Toyota has one of the more confusing strategies in the automotive industry. Its pledge to develop dozens of new EV models alternates with statements about the combustion engine still having a future. Akio Toyoda announced Koji Sato as his successor starting on April 1, and we thought the Japanese carmaker finally understood the importance of stepping up EV development. Sato revealed plans for a new dedicated EV platform to replace the ailing e-TNGA. But he also said he doesn’t want to rule out other propulsion systems, namely hydrogen ICE and fuel cells.

Sato reiterated that hydrogen remains a “viable option” for Toyota, and the carmaker is willing to invest heavily in advancing the development of a hydrogen combustion engine. Hilariously, Sato made this statement on the sidelines of a weekend endurance race where Toyota could not enter its hydrogen-powered Corolla. The car burnt to the ground weeks before the race because of a hydrogen line leak, and the carmaker could not rebuild it in time for the race.

Like Toyoda before him, Sato also appeared to prioritize electric vehicles. After he was named Toyota’s CEO last month, Sato boasted about the need to drastically change the company and adopt an EV-first strategy. Now, he backpedals and wants to give hydrogen another try. According to Sato, hydrogen will play a critical role in Toyota’s multi-pronged approach to achieving carbon neutrality.

Thanks to the Mirai, Toyota was one of the pioneers of hydrogen fuel-cell propulsion systems. The second generation of the FCV was released in 2020, and Toyota announced bold plans to build up to 30,000 units per year. The reality check was brutal, with only 21,600 units sold since sales of the first generation began in December 2014.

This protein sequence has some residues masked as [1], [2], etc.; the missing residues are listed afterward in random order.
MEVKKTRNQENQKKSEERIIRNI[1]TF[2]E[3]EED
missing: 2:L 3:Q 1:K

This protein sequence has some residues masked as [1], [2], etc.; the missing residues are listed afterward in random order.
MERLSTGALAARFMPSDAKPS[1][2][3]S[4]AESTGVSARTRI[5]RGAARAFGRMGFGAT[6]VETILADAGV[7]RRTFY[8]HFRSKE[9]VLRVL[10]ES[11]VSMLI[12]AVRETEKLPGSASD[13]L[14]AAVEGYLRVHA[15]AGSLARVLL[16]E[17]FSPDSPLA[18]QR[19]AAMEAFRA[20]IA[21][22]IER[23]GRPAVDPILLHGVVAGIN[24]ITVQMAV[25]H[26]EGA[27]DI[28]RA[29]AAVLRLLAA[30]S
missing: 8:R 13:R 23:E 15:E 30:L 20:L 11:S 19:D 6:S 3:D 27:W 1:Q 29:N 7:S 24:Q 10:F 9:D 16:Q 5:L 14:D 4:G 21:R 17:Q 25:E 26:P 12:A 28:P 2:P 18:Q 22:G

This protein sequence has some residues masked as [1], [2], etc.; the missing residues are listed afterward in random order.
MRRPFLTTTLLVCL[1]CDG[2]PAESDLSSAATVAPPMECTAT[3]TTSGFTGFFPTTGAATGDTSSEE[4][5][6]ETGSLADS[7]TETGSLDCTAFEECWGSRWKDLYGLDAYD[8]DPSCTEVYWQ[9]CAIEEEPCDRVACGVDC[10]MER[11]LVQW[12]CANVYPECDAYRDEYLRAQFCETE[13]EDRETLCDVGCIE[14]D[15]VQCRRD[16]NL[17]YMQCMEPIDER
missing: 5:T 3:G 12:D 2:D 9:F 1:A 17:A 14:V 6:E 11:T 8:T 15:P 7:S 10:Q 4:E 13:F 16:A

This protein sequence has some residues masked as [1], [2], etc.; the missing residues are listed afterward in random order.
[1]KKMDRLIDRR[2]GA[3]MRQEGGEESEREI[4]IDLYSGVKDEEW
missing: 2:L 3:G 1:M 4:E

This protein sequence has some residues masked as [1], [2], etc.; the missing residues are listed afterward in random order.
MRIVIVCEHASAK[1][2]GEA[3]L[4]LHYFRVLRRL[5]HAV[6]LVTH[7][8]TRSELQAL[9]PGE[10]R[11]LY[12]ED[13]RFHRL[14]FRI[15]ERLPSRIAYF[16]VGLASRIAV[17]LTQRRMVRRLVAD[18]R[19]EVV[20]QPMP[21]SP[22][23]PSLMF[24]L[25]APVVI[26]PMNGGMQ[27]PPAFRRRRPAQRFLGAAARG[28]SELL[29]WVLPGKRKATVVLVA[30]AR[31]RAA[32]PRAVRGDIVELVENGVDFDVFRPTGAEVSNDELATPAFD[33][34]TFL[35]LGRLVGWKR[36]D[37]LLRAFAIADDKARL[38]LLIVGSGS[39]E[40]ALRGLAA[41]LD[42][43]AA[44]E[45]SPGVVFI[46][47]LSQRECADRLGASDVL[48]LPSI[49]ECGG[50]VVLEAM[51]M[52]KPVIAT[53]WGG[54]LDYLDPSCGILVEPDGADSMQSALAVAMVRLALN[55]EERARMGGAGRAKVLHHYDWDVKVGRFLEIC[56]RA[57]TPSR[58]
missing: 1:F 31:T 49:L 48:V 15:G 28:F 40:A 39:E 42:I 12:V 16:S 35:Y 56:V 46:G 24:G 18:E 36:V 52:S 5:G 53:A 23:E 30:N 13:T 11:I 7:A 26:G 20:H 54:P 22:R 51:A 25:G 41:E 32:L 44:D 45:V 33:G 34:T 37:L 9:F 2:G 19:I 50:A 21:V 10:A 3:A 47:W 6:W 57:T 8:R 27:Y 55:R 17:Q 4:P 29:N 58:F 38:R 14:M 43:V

Other carmakers have launched dozens of new EV models, meaning customers have many options when shopping for an electric car. At the same time, only two hydrogen fuel cell models are available in the U.S.: the Mirai and the Hyundai NEXO Fuel Cell. Honda intends to offer a fuel-cell-powered CR-V in 2024. This shows that hydrogen will face an uphill battle to surpass EVs. There are few advantages for hydrogen-fueled cars compared to their EV rivals.

Analysts believe (reading requires subscription) the ship has sailed regarding hydrogen, and the infrastructure plays an outsized role. There are nearly 51,000 EV charging stations in the U.S., with more than 130,000 charge ports, not counting home chargers. Investments fueled by government incentives will expand this even further. At the same time, only 55 hydrogen fuel stations exist, according to the Department of Energy. Building new hydrogen stations is expensive, and the fuel itself is not cheap, especially when generated sustainably.

Extracted in full from: Electric Vehicles May Have Killed the Hydrogen Horse on Which Toyota Bet Its Future – autoevolution